Friday, March 31, 2006

Notes from the 19th century

Today I found a poet's words on the street. A poet I studied years ago, but today, whose words made more sense than ever. I give you these words from Alfred Lord Tennyson's In Memorium. Just lying there, abandoned and dirty around the edges, perhaps lost in a moment of hurried frenzy. Why was I the one to notice them, to stumble upon them? I give you these words, words that have, undoubtedly, brought comfort to many others. Is this not the soul of poetry?

I stretch lame hands of faith, and grope,
And gather dust and chaff, and call
To what I feel is Lord of all,
And faintly trust the larger hope...
There lives more faith in honest doubt,
Believe me, than in half the creeds...
That which we dare invoke to bless;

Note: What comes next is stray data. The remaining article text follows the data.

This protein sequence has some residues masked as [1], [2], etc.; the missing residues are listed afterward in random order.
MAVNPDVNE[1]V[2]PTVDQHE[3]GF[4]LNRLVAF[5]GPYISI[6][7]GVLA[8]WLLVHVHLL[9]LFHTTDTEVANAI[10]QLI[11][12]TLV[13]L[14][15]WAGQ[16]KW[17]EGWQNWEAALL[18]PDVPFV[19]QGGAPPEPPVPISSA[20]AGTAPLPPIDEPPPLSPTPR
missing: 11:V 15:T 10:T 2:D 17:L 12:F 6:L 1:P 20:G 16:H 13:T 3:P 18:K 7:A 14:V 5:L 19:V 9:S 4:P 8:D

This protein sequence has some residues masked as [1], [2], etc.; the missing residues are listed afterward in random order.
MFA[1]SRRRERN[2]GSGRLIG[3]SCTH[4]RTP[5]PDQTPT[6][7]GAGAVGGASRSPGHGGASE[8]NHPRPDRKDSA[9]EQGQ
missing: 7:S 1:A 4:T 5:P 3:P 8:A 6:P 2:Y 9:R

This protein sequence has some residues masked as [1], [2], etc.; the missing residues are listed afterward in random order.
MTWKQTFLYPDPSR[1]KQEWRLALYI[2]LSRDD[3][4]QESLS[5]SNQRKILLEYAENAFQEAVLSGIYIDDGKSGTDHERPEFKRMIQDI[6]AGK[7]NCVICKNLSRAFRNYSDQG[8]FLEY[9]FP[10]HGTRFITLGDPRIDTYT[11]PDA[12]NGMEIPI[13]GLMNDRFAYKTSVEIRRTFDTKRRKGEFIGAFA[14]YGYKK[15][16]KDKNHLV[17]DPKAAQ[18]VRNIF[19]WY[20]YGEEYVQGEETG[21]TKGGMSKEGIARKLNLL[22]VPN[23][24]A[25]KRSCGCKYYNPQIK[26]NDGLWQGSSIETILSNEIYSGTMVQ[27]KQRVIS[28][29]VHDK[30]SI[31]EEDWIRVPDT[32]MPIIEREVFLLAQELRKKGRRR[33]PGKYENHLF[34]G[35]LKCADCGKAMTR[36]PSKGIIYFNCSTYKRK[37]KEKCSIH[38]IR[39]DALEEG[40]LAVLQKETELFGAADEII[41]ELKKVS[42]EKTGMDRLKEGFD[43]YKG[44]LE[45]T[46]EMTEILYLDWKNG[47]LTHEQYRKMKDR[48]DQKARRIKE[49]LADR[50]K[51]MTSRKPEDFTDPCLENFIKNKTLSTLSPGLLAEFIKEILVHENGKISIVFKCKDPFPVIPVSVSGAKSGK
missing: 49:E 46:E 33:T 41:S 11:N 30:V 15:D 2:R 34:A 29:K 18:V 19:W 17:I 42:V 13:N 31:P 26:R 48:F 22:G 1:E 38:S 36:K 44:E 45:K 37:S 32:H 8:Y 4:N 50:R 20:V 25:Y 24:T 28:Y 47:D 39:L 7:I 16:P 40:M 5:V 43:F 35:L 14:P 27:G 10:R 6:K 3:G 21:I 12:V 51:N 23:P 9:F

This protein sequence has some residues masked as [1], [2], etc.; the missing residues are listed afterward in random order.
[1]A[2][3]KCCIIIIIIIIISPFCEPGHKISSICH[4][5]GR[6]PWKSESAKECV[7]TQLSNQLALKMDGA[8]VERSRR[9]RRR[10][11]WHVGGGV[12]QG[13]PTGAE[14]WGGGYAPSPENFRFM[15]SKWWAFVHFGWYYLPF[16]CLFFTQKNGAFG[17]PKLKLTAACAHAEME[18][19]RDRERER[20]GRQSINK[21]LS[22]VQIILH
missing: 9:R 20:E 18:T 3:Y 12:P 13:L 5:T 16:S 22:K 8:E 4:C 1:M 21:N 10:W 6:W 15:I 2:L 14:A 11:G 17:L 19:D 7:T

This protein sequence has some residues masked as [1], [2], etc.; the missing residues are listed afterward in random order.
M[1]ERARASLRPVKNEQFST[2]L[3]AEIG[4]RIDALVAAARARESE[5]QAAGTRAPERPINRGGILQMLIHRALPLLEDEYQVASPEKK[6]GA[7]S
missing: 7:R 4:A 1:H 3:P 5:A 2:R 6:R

Our dearest faith; our ghastliest doubt;
He, They, One, All; within, without;
The Power in darkness whom we guess--
...No, like a child in doubt and fear;
But that blind clamour made me wise;
Then was I as a child that cries,
But, crying, knows his father near;
And what I am beheld again
What is, and no man understands;
And out of darkness came the hands
That reach through nature, molding men.

Alfred, Lord Tennyson In Memorium

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